June 24, 2008

Big Timber Creek; Montana (V - V+)

The following pictures are in order as you walk up the canyon. They are in reverse order of the actual run.

Big Timber Falls - this is the lower drop - there is a 60 ft. lead-in falls
that is unrunnable at all but lowest flows. The entrance move for the
lower falls is a 15 ft. waterfall that lands in a left banking slide against the wall (just to the river right of the island in the picture). This slide then launches you off the 30-35 ft. main drop.

Drop under the first walking bridge
Very nice, forgiving falls - two drops below The Pinch
Drop immediately following The Pinch

Crappy picture of The Pinch - this thing is nuts; i can't imagine running it at the flows we had
(estimate 400 cfs or so) Slide drop leading into portage - I think the next drop is called No Way Out (aka portage)
Fine Line

Drop above the second walking bridge O's Woes
No Worries Falls - the put in drop

7 comments:

Sparky said...

Big Timber Creek is an incredible gem tucked in the Crazy Mountains of Montana. Nestled within the lower Yellowstone River watershed, this creek tops all readily accessible low volume creek runs in Montana in terms of the quality of the whitewater. It's an amazing place to go whether you're planning on boating or not, but if you choose to kayak this creek, you will be rewarded with a world class experience.

The hike up from Half Moon Campground is absolutely beautiful, though it is hard to ignore the 720 feet per mile that you have to hike UP in order to run down. The gradient pretty much says it all - this run consists of unbelievable slides, boulder gardens, and waterfalls that will challenge and excite even the most experienced boaters.

You really have to see Big Timber to believe it - it's just hard to imagine such consistently clean, quality drops in the state of Montana. If you are up to it, this is arguably the best creek run in the state.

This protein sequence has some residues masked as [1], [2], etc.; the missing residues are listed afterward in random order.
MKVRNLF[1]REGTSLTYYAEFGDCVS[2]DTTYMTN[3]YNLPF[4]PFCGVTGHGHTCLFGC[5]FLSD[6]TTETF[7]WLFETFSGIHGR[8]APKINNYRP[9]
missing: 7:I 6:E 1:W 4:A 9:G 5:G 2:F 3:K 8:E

Big Timber logistics: Class V - V+ To get there, take I-90 to the Big Timber exit, and go north on the main road out of town. Follow the signs for Big Timber Canyon and Half Moon Campground - this is where you start hiking. There are obviously lots of alternate put-in points as you hike past the entire run on your way up. Scout thoroughly as wood is definitely a big issue. Watch out for The Pinch and The Gambler on the lower stretch - these are serious slides that require competent safety (both are easy to portage, as is pretty much everything else). I recommend hiking past the second walking bridge and running the last few drops upstream - No Worries Falls and O's Woes are two of the nicest drops on the run. The first walking bridge is a good takeout, although the drop under the bridge and around the corner is definitely worth doing. Be sure to take out immediately below this drop as the creek then plummets into the canyon and goes over Big Timber Falls. The upper part of this falls would be fatal at high flows, and the lower part is for experts only. This is hands-down the most beautiful drop I have ever seen, and I hope to run it someday.

Anonymous said...

run that shit many times that high or bigger. check egcreekin.blogspot.com for some older posts on runs with high ass water up there.

eg

Anonymous said...

Nice shots. What's up w/the cocky prick's comment???

Anonymous said...

yeah, I caught that too. I think I've seen the same attitude elswhere with the same guy. Maybe on his egcreeking spot. Must be an insecurity thing. Or a tool. Or both.

Sparky said...

Thanks to everyone for your comments. No worries on the apparent attitude. The World Class Kayak Academy produces some of the world's best paddlers and these young guns just have the ability and the cajones to run drops at levels us mere mortals would never even consider possible (though the bro-brah lingo leaves a bit to be desired for sure). So i probably should add an addendum to the Pinch caption above - it should read "it was close to unrunnable by mere mortals at the flows we ran."

EG, thanks for the link to your blog. You've got some incredible footage on there and i hope to visit many of the places you've posted on. And an extended congrats to your bro for firing up Natural Bridge Falls a couple weeks ago - unbelievable!

Y'all take it easy and we'll see you on the water!

Brian; aka Sparky

Dan Thurber said...

Great write-up. Thanks for sharing some beta on Montana's whitewater, some of the creeking looks incredible! What is the season and gauge location for Big Timber?

Brian said...

Thanks for checking out the site, Dan, and my pleasure on sharing the beta. There is only a small taste of Montana creeking on this site, but hopefully that will change. The season for Big T is usually late June through early-to-mid July. You have to wait until peak runoff is over as it gets crazy on Big T at highest flows (people do it, but most are either professional kayakers or locals who could do the run blindfolded). There is no gauge - by sight only. I bet it's just about go-time right now for the 2010 Big T season. Whether it's running or not, the hike up the canyon out of Half Moon Campground is well worth it. Hopefully you can check it out!

Brian